It is also possible that istradefylline directly improves RLS. One suggested pathogenetic mechanism of RLS is brain iron deficiency.1 Current studies have indicated that adenosine receptors play a significant role in both brain iron deficiency and sleep disorders in RLS.1 One study demonstrated a significant downregulation of adenosine A1 receptors and upregulation of adenosine A2A receptors in RLS.1 Thus, inhibiting adenosine A2A receptors may directly improve RLS, although this hypothesis remains speculative.
A third hypothesis suggests that the improvement in dopamine agonist-induced daytime somnolence upon administration of istradefylline could improve RLS at night. Istradefylline is an analog of the stimulant caffeine, and it is known to be anti-somnogenic.4 However, the extent of these potential interactions is still unknown.
In conclusion, istradefylline may be efficacious against RLS that is comorbid with PD. Further prospective studies are needed to confirm our observations.
1 Funding: None.
2 Financial Disclosures: Dr. Oyama is funded by Grants from the Japan Society for the Promotion of Science; Grant-in-Aid for Young Scientists (B), and Novartis Pharma. Dr. Oyama has received speaker honoraria from Medtronic, Boston Scientific, Novartis Pharma, MSD, Nihon Medi-Physics, Otsuka Pharmaceutical, and Kyowa Hakko Kirin, and Abbvie. Dr. Hattori is funded by the Japan Agency for Medical Research and Development (AMED), the Japan Society for the Promotion of Science; Grant-in-Aid for Scientific Research (B), Ministry of Education Culture, Sports, Science and Technology Japan (Grant-in-Aid for Scientific Research on Innovative Areas), Health and Labour Sciences Research Grants (Research on Measures for Intractable Diseases), the Japan Society for the Promotion of Science and Sumitomo Dainippon Pharma Co., Ltd.; Consultancies: Hisamitsu Pharmaceutical, Dai-Nippon Sumitomo Pharma Co., Ltd; Expert Testimony: Ono Pharmaceutical Co., Ltd.; Advisory Boards: Otsuka Pharmaceutical, Co., Ltd., Novartis Pharma K.K, Takeda Pharmaceutical Co., Ltd.; Donation: Astellas Pharma Inc., Eisai Co., Ltd., MSD K.K., Daiichi Sankyo Co., Ltd., Novartis Pharma K.K, Takeda Pharmaceutical Co., Ltd., Nihon Medi-physics Co., Ltd., Dai-Nippon Sumitomo Pharma Co., Ltd., Pfizer Japan Inc., Bayer Yakuhin, Ltd.; Honoraria: GlaxoSmithKline K.K, Nippon Boehringer Ingelheim, Co., Ltd., FP Pharmaceutical Corporation, Dai-Nippon Sumitomo Pharma Co., Ltd., Eisai Co., Ltd., Kissei Pharmaceutical Company, NihonMedi-physics Co., Ltd., Kyowa Hakko-Kirin Co., Ltd., Novartis Pharma K.K, Biogen, Acorda Therapeutics, Inc.; Donation for the endowed research departments: GlaxoSmithKline K.K, Nippon Boehringer Ingelheim, Co., Ltd., Dai-Nippon Sumitomo Pharma Co., Ltd., Eisai Co., Ltd., Kissei Pharmaceutical Co., Janssen Pharmaceutical K.K, Nihon Medi-physics Co., Ltd., Kyowa Hakko-Kirin Co., Ltd., Medtronic Inc., Novartis Pharma K.K, Ono Pharmaceutical Co., Ltd., Mitsubishi Tanabe Pharma Co., Zaiho Co., Hydrogen Health Medical Labo Co., ABIST Co., Ltd., Melodian Co., Ltd., Daiwa Co., Ltd., Biogen Idec Japan Ltd., Bayer Yakuhin, Ltd., Nihon Pharmaceutical Co., Ltd., Asahi Kasei Medical Co., Ltd., MiZ Co., Ltd.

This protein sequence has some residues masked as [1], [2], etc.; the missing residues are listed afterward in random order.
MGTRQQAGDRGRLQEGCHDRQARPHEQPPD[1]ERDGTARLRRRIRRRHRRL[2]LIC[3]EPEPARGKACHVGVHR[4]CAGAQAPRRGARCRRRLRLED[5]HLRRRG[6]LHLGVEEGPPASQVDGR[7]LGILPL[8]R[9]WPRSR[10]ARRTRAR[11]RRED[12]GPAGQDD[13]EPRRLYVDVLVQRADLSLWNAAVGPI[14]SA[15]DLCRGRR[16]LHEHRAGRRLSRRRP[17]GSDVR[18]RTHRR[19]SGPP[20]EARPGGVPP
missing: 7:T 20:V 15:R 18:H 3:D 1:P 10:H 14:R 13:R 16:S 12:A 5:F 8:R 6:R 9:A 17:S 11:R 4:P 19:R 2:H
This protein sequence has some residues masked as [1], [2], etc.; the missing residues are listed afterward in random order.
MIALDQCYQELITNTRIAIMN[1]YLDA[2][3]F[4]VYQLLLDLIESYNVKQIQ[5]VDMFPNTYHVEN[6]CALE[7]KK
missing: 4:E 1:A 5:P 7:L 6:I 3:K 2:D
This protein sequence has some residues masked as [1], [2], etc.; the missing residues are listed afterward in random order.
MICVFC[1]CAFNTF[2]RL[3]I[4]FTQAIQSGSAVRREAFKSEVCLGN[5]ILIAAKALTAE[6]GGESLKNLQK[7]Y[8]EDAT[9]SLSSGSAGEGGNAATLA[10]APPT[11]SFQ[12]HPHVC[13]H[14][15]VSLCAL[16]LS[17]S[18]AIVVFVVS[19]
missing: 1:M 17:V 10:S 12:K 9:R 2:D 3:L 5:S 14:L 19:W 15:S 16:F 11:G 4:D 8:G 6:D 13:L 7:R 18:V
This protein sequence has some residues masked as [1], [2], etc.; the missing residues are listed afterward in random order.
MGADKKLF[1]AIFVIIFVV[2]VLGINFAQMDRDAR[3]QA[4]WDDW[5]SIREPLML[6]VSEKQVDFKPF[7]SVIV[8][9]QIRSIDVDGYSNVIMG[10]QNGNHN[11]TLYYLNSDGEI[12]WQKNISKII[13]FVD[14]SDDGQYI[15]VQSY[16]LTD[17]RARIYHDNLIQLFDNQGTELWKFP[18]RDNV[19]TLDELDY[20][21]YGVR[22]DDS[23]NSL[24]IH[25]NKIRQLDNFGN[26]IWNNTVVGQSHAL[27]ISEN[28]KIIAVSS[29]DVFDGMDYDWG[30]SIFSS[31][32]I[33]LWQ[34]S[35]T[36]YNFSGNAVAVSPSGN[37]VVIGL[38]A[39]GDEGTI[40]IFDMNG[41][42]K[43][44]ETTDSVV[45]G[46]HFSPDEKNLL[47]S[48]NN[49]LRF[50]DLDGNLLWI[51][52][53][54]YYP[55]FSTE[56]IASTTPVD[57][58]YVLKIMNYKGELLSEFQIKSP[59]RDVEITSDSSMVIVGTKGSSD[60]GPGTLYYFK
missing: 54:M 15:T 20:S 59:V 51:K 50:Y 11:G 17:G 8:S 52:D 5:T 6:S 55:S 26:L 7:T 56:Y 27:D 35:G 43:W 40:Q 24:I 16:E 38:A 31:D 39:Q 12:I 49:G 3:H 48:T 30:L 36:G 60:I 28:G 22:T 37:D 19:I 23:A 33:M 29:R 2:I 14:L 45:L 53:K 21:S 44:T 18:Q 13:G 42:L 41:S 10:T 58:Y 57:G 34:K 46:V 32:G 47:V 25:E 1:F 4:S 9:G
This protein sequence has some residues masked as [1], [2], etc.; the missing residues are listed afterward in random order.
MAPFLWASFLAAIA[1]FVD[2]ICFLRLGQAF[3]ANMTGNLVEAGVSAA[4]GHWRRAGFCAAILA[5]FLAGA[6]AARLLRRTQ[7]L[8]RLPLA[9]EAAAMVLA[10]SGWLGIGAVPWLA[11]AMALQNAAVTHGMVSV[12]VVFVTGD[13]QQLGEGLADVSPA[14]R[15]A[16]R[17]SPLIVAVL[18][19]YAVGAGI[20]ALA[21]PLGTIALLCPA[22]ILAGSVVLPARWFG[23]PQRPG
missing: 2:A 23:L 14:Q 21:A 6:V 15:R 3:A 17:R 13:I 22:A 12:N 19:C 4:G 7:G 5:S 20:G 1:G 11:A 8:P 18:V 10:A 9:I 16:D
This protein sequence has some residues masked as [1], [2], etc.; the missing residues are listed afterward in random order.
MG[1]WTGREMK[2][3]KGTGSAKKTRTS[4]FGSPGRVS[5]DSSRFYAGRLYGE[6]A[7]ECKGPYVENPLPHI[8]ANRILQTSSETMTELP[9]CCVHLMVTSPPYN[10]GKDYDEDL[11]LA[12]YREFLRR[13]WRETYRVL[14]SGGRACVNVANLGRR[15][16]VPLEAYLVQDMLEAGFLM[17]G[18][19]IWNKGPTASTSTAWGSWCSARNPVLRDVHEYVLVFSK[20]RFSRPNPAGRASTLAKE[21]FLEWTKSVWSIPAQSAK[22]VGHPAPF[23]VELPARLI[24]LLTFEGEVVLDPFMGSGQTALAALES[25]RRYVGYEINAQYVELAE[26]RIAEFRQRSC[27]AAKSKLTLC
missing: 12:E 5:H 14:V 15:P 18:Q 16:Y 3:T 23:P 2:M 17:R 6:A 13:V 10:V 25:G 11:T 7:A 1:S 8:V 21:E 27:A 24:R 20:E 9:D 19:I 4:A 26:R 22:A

3 Conflicts of interest: The authors report no conflicts of interest.
4 Ethics Statement: This study was reviewed by the authors’ institutional ethics committee and was considered exempted from further review.
Quiroz, C Gulyani, S Ruiqian, W Bonaventura, J Cutler, R Pearson, V et al. (2016). Adenosine receptors as markers of brain iron deficiency: implications for restless legs syndrome. Neuropharmacology 111: 160–168. doi: http://doi.org/10.1016/j.neuropharm.2016.09.002. [PubMed]
Zhu, XY Liu, Y Zhang, XJ Yang, WH Feng, Y Ondo, WG et al. (2015). Clinical characteristics of leg restlessness in Parkinson’s disease compared with idiopathic restless legs syndrome. J Neurol Sci 357: 109–114. doi: http://doi.org/10.1016/j.jns.2015.07.008. [PubMed]
Moller, JC, Unger, M, Stiasny-Kolster, K and Oertel, WH (2010). Restless legs syndrome (RLS) and Parkinson’s disease (PD)-related disorders or different entities?. J Neurol Sci 289: 135–137. doi: http://doi.org/10.1016/j.jns.2009.08.035. [PubMed]
DeCerce, J, Smith, LF, Gonzalez, W and Sussman, NM (2007). Effectiveness and tolerability of istradefylline for the treatment of restless legs syndrome: an exploratory study in five female patients. Curr Ther Res Clin Exp 68: 349–359. doi: http://doi.org/10.1016/j.curtheres.2007.11.001. [PubMed]
Mizuno, Y, Kondo, K and and the Japanese Istradefylline Study Group (2013). Adenosine A2A receptor antagonist Istradefylline reduces daily OFF Time in Parkinson’s disease. Mov Disord 28: 1138–41. doi: http://doi.org/10.1002/mds.25418. [PubMed]
Walters, AS LeBrocq, C Dhar, A Hening, W Rosen, R Allen, RP et al. (2003). Validation of the International Restless Legs Syndrome Study Group rating scale for restless legs syndrome. Sleep Med 4: 121–132. doi: http://doi.org/10.1016/S1389-9457(02)00258-7. [PubMed]
Iranzo, A, Comella, CL, Santamaria, J and Oertel, W (2007). Restless legs syndrome in Parkinson's disease and other neurodegenerative diseases of the central nervous system. Mov Disord 22: S424–430.1. doi: http://doi.org/10.1002/mds.21600. [PubMed]
Marques, A Fantini, ML Morand, D Pereira, B Derost, P Ulla, M et al. (2015). Emergence of restless legs syndrome after subthalamic stimulation in Parkinson’s disease: a dopaminergic overstimulation?. Sleep Med 16: 583–588. doi: http://doi.org/10.1016/j.sleep.2014.11.020. [PubMed]